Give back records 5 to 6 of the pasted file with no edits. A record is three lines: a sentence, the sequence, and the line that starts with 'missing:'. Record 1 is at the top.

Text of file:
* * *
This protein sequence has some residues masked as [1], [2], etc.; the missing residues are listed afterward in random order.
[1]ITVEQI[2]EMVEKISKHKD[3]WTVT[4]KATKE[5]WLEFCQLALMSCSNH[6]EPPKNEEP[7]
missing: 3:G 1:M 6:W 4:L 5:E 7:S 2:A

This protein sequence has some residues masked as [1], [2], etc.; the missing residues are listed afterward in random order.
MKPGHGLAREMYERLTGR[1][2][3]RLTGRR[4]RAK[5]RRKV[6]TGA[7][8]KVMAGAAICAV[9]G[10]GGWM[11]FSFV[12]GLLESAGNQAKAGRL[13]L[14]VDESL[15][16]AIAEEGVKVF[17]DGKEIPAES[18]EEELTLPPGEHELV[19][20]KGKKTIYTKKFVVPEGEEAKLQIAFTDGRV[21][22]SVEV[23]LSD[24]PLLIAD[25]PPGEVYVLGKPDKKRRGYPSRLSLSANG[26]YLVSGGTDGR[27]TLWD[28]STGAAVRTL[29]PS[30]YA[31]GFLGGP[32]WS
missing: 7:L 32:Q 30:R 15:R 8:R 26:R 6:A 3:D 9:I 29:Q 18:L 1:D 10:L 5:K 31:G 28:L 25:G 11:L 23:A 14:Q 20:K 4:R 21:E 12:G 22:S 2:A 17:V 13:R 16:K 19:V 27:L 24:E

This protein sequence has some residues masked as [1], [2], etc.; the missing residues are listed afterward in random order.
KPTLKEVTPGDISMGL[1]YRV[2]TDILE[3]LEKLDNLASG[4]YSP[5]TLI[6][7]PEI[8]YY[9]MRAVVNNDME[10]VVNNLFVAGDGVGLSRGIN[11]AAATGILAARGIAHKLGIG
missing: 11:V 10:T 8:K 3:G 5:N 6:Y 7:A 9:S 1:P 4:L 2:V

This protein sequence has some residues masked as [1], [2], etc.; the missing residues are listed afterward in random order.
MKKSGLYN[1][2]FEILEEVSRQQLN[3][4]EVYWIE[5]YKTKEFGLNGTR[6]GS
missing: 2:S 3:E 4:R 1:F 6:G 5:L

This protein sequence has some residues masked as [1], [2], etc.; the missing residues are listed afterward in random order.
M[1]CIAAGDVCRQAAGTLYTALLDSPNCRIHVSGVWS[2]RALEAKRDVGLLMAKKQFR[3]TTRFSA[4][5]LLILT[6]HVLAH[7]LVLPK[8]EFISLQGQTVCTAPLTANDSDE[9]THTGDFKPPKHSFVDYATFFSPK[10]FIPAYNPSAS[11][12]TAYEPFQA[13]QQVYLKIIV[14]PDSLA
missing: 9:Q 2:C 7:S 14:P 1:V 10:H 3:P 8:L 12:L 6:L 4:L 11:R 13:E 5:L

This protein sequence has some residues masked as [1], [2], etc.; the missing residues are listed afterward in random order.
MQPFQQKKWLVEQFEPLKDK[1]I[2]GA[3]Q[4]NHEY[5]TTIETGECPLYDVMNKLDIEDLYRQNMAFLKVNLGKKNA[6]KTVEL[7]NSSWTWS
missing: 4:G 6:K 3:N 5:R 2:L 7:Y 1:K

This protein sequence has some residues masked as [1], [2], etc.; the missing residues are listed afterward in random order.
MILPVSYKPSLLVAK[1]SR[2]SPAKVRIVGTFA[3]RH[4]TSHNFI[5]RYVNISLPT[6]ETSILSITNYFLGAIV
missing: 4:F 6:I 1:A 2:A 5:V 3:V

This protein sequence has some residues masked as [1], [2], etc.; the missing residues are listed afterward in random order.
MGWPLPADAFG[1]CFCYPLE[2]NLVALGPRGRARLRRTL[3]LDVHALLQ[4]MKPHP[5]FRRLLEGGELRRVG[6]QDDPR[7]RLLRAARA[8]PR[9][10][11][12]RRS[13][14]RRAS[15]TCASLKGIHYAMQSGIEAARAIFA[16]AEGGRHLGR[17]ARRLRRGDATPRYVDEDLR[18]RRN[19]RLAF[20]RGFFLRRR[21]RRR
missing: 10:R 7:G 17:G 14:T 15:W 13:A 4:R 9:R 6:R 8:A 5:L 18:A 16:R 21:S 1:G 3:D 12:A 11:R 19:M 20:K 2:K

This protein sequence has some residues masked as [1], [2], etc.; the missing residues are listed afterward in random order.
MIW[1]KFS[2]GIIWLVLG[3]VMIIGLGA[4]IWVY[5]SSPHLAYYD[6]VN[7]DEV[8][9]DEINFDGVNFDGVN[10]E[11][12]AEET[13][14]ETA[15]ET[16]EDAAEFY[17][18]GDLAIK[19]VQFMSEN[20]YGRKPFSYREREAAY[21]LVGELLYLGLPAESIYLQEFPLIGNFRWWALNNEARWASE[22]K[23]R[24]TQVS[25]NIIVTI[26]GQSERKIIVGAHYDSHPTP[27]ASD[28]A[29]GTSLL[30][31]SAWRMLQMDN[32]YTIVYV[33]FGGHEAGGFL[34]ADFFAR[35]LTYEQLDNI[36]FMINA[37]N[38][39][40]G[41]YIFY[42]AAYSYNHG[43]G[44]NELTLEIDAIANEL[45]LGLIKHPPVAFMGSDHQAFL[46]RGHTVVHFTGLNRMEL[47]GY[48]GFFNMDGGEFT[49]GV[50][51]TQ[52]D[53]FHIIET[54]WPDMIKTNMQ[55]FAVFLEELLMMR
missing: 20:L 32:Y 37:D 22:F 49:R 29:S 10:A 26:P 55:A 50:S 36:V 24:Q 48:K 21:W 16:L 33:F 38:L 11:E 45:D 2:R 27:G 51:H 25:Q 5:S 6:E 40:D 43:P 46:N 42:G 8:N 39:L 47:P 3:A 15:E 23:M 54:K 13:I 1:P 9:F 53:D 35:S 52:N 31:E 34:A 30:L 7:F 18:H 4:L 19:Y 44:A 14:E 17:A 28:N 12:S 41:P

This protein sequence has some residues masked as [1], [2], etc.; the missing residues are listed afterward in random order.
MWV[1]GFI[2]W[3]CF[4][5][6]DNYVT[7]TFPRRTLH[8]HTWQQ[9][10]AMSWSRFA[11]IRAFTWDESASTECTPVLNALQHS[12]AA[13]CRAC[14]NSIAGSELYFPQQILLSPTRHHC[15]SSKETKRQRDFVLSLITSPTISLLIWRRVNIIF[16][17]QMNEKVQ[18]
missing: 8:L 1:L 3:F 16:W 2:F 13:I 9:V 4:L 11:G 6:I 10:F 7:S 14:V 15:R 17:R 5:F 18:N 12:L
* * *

This protein sequence has some residues masked as [1], [2], etc.; the missing residues are listed afterward in random order.
M[1]CIAAGDVCRQAAGTLYTALLDSPNCRIHVSGVWS[2]RALEAKRDVGLLMAKKQFR[3]TTRFSA[4][5]LLILT[6]HVLAH[7]LVLPK[8]EFISLQGQTVCTAPLTANDSDE[9]THTGDFKPPKHSFVDYATFFSPK[10]FIPAYNPSAS[11][12]TAYEPFQA[13]QQVYLKIIV[14]PDSLA
missing: 9:Q 2:C 7:S 14:P 1:V 10:H 3:P 8:L 12:L 6:L 4:L 11:R 13:E 5:L

This protein sequence has some residues masked as [1], [2], etc.; the missing residues are listed afterward in random order.
MQPFQQKKWLVEQFEPLKDK[1]I[2]GA[3]Q[4]NHEY[5]TTIETGECPLYDVMNKLDIEDLYRQNMAFLKVNLGKKNA[6]KTVEL[7]NSSWTWS
missing: 4:G 6:K 3:N 5:R 2:L 7:Y 1:K